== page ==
My husband and I put forth time, energy and money to update our home. Whether voluntary or involuntary, our actions are driven by the reality that time erodes and our home demands attention.
Perhaps it’s replacing a leaky faucet, carpet bearing years of traffic, an outdated HVAC system or dry rot, to a homeowner or renter, your home is personal. We value our living conditions, and we desire comfort, functionality, and safety in our personal spaces.
Homeowners undertake such daunting projects, and renters place undoubted pressure on landlords to act responsibly, although ignoring such tasks may be easier. Will it cost? Yes. Materials and labor are not free, but if disregarded, a broken and unreliable home structure can have negative repercussions.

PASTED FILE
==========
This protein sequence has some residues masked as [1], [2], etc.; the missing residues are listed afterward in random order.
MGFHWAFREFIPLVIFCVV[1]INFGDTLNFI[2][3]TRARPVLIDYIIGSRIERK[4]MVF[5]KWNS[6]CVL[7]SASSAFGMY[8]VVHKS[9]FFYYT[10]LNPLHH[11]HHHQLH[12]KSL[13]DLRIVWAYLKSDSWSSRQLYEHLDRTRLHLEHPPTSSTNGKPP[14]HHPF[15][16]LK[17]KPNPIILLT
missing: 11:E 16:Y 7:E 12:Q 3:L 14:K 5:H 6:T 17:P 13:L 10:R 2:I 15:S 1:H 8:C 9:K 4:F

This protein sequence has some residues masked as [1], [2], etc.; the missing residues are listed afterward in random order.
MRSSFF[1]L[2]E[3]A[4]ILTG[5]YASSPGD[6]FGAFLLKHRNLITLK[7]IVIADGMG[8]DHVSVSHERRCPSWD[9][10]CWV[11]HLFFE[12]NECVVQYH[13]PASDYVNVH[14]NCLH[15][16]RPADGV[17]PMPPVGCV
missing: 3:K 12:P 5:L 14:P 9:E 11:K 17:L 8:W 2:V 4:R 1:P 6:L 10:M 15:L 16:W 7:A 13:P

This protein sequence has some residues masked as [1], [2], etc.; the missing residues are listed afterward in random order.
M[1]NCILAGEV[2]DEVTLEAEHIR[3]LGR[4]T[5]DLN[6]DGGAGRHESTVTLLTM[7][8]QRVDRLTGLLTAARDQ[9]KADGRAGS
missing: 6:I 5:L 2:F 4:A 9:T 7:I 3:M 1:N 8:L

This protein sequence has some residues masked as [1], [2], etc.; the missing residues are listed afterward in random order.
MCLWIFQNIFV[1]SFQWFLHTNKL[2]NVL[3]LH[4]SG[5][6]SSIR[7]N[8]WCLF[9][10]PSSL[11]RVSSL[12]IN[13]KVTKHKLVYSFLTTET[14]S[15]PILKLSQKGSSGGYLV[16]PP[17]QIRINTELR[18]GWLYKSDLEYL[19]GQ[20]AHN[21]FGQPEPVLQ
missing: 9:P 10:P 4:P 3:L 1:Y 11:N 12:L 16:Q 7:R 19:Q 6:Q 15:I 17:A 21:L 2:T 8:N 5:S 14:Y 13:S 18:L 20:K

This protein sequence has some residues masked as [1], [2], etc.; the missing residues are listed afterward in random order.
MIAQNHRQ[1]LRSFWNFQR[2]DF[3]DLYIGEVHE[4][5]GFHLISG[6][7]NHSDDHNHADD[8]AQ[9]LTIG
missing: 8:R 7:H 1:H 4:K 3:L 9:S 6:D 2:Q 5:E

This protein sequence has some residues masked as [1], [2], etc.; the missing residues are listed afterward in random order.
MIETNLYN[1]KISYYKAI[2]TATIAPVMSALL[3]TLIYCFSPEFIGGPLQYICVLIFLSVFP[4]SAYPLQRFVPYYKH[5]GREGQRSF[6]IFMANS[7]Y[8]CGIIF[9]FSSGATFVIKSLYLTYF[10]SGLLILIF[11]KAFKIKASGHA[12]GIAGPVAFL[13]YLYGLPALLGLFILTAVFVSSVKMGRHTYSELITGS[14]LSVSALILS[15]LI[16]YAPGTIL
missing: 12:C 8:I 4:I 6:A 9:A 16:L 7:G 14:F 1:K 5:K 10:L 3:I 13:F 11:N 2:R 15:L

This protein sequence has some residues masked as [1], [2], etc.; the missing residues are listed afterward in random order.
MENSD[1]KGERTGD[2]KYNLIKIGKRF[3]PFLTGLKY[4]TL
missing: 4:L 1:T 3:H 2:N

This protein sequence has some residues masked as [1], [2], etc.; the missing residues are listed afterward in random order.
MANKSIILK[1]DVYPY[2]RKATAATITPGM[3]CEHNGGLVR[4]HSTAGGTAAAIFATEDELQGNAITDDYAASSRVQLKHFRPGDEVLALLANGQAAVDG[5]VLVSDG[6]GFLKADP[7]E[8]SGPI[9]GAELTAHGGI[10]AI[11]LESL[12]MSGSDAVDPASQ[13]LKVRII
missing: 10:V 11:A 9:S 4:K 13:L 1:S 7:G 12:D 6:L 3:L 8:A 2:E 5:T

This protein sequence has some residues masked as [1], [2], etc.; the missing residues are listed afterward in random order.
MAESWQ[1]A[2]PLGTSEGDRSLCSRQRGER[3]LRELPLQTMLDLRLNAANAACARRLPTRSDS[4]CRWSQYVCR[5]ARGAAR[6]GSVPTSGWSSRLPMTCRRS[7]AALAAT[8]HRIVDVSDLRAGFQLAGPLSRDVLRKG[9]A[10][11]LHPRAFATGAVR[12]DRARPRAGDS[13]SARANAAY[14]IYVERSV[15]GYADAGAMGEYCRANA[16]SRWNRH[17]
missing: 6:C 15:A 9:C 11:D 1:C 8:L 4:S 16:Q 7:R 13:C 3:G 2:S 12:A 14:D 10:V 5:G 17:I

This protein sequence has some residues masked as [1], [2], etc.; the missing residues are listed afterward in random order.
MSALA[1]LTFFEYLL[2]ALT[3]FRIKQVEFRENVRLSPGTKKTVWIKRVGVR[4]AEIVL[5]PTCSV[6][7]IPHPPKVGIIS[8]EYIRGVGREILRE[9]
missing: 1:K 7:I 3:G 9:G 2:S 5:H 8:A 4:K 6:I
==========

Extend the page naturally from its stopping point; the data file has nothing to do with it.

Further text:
For a child, a school is a home.
In the Roseburg public school system, the 11 schools are community homes to approximately 6,300 Roseburg students and 400 faculty. Children spend 8+ hours a day in facilities that are in dire need of updates, new buildings, and improved security systems.
I have seen firsthand in classrooms, hallways, cafeterias, gyms, and libraries the importance of a school. Our children live, breathe, eat, play, and learn here. For many, it is their second home. Our children should believe that community adults prioritize their needs to be comfortable while they learn, to be safe while attending, to enjoy functioning buildings, and to access an environment they are worthy of.
All of our students deserve this support and, whether they’re your own children or not, they are everyone’s future. It is our community responsibility to provide for them as they grow.
So, if taking care of and upgrading your own personal home is worth it, maybe it’s time to do the same for the schools our children also live in. Vote “Yes” on 10-173.
Gwen Bartlett, Roseburg
This Letter to the Editor originally appeared May 6, 2020 on nrtoday.com and can be viewed here.